Instead of just telling the other what we thought their blind spot was, we kind of discussed it openly. We are both very intuitive and thoughtful people, so we had a pretty good idea as to what our blind spots were. For me, the blind spot I am going to be working on is being judgemental. Being judgemental is something I have struggled with ever since I was a kid and to most people who know me well, know this is something I struggle with. I often make a judgey comment and then follow it up with “but I’m not judging.” I feel like I have come a long way with my battle of being judgemental, but that it has been reignited lately because of some insecurities I have been feeling. I have found myself passing judgements on people because of my insecurities before they even have a chance. I also judge myself very harshly which I found has really put a strain on my self-confidence and growth.

Now that I have chosen an area to work on, the steps provided for change are:

  1. Confess and repent.
  2. Choose to grow.
  3. Look to Jesus.

It’s not going to be an easy road or even a natural road, but I think this road to change will be well worth the challenge!


The Bump Blues

In complete transparency, I want to let you know that this pregnancy has been absolutely wonderful, but not without worry, complications, or insecurity.

For majority of this pregnancy, I have just felt like me with a bit more exhaustion. It wasn’t until the last few weeks that I have been hit – and hit hard! – with all the crazy emotions that typically accompany pregnancy. I can thank my new, strong hormones for these emotions. These hormones have really targeted my insecurities and bringing all of my self-consciousness to the forefront of my mind.

As soon as I found out I was pregnant, I dreamed about my growing bump and changing body. It all seemed so magical – and on good days, it still does! But one day a couple weeks ago, I woke up and just felt huge. Like really, really heavy. Obviously this is bound to happen when a little thing like me is carrying around a few pounds of baby in their midsection. But as a person who has never really struggled with their weight before, I had never felt anything quite like this, and my mind just didn’t know how to handle it.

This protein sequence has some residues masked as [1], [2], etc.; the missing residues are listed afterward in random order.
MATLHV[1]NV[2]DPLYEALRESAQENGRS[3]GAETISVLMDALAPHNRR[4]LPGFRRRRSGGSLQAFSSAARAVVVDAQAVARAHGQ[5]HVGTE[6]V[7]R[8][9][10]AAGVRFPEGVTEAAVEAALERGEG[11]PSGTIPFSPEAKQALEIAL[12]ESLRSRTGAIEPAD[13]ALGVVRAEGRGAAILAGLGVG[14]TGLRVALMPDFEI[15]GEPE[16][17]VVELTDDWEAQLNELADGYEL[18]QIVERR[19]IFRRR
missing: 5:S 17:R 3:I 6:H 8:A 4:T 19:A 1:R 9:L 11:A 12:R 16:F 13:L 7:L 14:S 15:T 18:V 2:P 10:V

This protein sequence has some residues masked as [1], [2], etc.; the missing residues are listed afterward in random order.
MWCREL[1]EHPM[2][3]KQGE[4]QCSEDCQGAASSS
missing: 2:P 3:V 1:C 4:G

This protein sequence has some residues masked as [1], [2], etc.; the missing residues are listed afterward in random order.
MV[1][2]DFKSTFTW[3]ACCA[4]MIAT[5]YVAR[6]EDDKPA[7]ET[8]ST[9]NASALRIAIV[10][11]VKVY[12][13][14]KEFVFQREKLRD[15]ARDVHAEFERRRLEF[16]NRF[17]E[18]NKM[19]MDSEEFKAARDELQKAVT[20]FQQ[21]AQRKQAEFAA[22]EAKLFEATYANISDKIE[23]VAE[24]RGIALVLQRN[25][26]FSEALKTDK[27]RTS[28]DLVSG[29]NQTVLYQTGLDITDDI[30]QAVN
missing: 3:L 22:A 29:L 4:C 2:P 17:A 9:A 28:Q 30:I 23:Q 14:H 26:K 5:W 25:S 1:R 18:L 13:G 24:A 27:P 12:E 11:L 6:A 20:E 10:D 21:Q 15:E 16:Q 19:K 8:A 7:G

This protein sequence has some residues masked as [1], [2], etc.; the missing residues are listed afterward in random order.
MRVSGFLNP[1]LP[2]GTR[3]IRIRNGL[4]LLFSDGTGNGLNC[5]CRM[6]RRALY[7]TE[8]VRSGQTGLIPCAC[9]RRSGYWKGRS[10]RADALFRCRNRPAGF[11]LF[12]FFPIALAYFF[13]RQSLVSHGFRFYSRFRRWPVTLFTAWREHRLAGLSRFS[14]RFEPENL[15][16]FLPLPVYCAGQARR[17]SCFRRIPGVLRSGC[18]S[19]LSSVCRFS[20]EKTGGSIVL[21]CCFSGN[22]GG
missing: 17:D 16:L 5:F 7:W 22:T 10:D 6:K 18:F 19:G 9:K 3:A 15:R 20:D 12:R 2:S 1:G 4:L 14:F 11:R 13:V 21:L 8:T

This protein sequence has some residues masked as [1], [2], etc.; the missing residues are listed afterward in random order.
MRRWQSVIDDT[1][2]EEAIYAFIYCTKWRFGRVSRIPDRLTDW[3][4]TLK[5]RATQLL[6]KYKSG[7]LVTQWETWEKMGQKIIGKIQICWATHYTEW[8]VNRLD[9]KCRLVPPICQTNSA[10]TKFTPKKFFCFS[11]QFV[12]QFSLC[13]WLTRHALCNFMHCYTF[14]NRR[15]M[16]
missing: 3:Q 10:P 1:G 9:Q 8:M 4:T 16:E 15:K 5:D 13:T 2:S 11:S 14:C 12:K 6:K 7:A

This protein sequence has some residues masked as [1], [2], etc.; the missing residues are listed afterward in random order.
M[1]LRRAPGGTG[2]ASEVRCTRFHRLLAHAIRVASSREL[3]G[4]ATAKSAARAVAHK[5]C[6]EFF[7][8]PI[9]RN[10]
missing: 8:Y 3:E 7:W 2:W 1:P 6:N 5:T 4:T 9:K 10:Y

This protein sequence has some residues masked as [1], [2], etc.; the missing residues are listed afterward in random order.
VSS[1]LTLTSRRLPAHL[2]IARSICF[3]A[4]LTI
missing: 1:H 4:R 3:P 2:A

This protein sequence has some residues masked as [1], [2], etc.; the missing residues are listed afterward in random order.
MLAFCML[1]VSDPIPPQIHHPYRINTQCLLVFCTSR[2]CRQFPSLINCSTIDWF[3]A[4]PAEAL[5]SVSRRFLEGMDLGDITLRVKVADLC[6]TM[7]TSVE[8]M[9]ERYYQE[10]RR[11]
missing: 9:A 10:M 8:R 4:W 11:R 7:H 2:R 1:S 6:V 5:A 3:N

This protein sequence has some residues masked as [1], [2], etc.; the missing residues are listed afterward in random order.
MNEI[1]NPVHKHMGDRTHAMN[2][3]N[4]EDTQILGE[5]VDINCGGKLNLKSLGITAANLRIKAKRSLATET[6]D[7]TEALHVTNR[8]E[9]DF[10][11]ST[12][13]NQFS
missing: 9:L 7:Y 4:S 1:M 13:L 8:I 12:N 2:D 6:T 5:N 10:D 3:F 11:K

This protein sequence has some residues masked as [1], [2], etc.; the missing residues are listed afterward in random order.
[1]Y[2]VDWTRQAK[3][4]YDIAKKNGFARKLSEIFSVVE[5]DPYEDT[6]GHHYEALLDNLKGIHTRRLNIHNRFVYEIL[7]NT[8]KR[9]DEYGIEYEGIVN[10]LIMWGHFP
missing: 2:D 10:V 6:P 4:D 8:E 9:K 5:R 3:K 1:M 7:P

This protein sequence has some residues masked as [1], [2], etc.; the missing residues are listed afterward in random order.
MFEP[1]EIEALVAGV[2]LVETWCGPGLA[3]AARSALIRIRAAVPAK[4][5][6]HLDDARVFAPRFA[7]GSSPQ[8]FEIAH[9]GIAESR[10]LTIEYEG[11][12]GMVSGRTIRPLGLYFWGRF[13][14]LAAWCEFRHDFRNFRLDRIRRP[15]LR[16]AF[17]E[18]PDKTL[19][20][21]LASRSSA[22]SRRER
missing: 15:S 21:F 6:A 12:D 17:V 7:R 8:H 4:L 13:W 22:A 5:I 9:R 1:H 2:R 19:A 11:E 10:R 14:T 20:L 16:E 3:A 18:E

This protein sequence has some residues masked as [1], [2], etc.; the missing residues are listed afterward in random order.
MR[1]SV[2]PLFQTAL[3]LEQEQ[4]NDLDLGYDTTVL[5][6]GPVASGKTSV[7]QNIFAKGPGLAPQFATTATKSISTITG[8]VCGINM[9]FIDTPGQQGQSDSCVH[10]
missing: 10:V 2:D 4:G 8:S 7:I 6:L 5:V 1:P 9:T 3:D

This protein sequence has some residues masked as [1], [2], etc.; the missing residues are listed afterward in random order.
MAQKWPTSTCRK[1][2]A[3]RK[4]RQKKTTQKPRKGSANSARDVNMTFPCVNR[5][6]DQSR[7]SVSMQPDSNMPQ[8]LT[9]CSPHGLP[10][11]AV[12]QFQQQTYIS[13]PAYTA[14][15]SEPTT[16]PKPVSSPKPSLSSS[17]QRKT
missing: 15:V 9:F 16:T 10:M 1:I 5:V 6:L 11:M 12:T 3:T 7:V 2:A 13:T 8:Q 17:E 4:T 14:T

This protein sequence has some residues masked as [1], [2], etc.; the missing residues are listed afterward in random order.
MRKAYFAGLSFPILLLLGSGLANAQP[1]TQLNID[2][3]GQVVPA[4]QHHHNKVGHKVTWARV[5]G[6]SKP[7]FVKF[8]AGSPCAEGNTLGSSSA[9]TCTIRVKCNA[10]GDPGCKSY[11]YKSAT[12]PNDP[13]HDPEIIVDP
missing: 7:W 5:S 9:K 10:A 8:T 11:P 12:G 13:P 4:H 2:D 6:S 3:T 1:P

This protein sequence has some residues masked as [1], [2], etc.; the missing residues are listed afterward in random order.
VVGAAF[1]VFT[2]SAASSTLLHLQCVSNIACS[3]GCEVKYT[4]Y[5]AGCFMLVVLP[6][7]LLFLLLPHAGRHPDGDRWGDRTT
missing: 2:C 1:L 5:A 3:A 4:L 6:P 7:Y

I began to struggle with finding clothes that fit me and that I felt good and confident in. This is also just a typical side-effect of pregnancy, but it just felt so much more than that to me. I started seeing myself in pictures and noticing how thick and round my face was becoming and focusing on the breakouts that I can’t seem to cure. I would feel my thighs rub together and stare down at my swollen feet and be disgusted. Then I fell into the compare game – which is dangerous when you aren’t pregnant, but so much more so when you are – and I would look around at the other pregnant women I know and wonder how they still look so good and I just look so thick and huge.

I haven’t had too many cravings, but lately I have just wanted sugar… and lots of it! I have always drank way too much soda, but was never into baked goods or typical sweets, but now I want ice cream, cake, and candy. I had been hating on myself and crying in secret, but finally broke down last week in the car after a snack run. I felt guilty the whole time I was walking around grabbing snacks and sweets that I wanted, but when I finally purchased everything and made it back to the apartment, I fell apart. Just uncontrollably sobbing that I had no self-control in what I ate and it was my fault that I was getting so fat. I cried and cried until I had no more tears. That night I admitted to my husband about how I was feeling. He is so kind and reminded me that I was beautiful, but I needed to believe it for myself.